The CHMP positive opinion is based on data from a comprehensive clinical program, including the phase III EINSTEIN-Jr. study - the largest study completed to date investigating the treatment of pediatric patients with VTE.(1) Pediatric VTE typically occurs in children with life-threatening illnesses. Due to frequent hospitalizations for extended periods of time these patients are at an increased risk of VTE. Moreover, current pediatric treatment of VTE is based mainly on observational data and extrapolation from adult VTE studies using injectable heparins and/or Vitamin K antagonists.
During the phase III EINSTEIN-Jr. study, following completion of least 5 days of anticoagulation with heparin children in the rivaroxaban-arm received rivaroxaban, body weight adjusted equivalent to the 20 mg once daily adult dose used to treat deep vein thrombosis (DVT)/ pulmonary embolism (PE). These dosages were administered as tablets or as granules for oral suspension. This study demonstrated a numerically lower incidence of recurrent VTE in children treated with rivaroxaban, compared with standard of care (injections of heparin alone or switched to a vitamin K antagonist such as warfarin). With no difference seen in the primary safety endpoint of major or clinically relevant non major bleeding, the absolute and relative safety and efficacy results seen in the EINSTEIN-Jr. study are consistent with those from previous rivaroxaban studies in adults.(1)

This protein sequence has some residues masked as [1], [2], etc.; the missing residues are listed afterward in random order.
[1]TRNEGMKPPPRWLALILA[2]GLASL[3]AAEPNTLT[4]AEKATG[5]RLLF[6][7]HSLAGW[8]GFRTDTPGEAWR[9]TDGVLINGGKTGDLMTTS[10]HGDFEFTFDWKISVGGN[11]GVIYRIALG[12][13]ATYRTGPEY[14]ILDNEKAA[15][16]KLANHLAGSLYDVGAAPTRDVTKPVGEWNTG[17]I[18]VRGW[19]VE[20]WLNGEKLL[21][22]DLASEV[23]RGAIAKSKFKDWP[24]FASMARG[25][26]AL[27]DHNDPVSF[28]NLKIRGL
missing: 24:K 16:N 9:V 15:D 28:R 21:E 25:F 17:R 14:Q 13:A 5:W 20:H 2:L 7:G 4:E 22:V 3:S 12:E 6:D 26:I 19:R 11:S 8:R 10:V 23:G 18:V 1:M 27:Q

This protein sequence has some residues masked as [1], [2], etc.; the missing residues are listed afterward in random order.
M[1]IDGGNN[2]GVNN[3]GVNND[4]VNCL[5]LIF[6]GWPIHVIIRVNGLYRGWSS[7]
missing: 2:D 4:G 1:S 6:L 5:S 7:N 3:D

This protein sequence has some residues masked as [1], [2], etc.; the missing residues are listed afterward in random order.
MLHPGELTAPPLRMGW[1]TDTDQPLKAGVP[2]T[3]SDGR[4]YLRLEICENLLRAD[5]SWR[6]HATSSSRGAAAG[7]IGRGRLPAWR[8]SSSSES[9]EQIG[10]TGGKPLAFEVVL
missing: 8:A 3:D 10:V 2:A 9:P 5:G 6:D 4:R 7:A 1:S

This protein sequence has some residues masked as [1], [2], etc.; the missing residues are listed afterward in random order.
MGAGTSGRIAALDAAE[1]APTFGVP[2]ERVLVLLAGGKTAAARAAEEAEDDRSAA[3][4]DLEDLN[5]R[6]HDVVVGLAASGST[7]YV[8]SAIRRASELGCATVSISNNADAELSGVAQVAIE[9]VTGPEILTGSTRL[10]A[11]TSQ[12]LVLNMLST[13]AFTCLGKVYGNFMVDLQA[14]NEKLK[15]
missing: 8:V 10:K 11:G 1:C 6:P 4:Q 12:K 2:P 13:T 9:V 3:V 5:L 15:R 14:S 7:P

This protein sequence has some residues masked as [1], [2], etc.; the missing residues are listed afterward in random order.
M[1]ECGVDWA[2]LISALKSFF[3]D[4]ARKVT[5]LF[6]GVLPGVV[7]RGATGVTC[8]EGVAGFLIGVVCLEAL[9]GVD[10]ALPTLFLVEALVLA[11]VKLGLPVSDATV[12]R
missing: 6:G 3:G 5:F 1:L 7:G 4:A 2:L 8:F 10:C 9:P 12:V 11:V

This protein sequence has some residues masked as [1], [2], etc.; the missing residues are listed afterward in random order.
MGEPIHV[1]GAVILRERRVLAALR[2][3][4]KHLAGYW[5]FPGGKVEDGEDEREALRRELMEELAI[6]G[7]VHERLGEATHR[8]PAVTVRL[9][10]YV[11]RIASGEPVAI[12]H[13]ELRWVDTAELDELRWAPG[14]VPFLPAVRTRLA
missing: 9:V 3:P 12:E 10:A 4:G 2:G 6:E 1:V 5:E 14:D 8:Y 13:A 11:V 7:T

Bayer will apply for a patent extension of six months once the European Commission adopts a decision to update the EU Product Information. The extension would prolong the patent period of Xarelto in Europe to April 2024.
About Pediatric Venous Thromboembolism (VTE)